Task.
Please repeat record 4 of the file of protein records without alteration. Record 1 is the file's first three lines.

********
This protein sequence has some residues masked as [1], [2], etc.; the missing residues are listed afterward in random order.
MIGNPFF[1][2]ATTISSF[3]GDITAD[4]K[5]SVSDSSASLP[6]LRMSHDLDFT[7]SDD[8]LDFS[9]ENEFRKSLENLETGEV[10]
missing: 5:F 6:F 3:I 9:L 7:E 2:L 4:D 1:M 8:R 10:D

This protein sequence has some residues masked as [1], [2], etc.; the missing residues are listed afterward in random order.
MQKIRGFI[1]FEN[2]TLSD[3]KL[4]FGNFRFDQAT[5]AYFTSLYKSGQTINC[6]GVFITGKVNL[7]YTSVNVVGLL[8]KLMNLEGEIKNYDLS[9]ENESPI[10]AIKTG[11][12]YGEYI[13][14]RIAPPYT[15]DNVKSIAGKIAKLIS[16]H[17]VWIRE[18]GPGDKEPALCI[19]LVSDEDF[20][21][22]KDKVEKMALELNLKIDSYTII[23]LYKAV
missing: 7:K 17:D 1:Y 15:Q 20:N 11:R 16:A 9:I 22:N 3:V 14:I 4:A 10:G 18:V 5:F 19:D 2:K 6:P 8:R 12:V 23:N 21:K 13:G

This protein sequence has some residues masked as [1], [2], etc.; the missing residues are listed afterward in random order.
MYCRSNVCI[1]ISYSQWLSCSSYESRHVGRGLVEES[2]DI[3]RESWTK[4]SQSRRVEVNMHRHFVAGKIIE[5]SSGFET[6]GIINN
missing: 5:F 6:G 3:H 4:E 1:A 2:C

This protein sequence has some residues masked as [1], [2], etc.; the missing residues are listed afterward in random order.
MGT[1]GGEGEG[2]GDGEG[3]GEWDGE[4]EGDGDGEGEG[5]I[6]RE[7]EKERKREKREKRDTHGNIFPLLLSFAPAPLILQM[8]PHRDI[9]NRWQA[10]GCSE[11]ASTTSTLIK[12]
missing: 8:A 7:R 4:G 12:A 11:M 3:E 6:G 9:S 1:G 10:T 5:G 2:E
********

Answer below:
This protein sequence has some residues masked as [1], [2], etc.; the missing residues are listed afterward in random order.
MGT[1]GGEGEG[2]GDGEG[3]GEWDGE[4]EGDGDGEGEG[5]I[6]RE[7]EKERKREKREKRDTHGNIFPLLLSFAPAPLILQM[8]PHRDI[9]NRWQA[10]GCSE[11]ASTTSTLIK[12]
missing: 8:A 7:R 4:G 12:A 11:M 3:E 6:G 9:S 1:G 10:T 5:G 2:E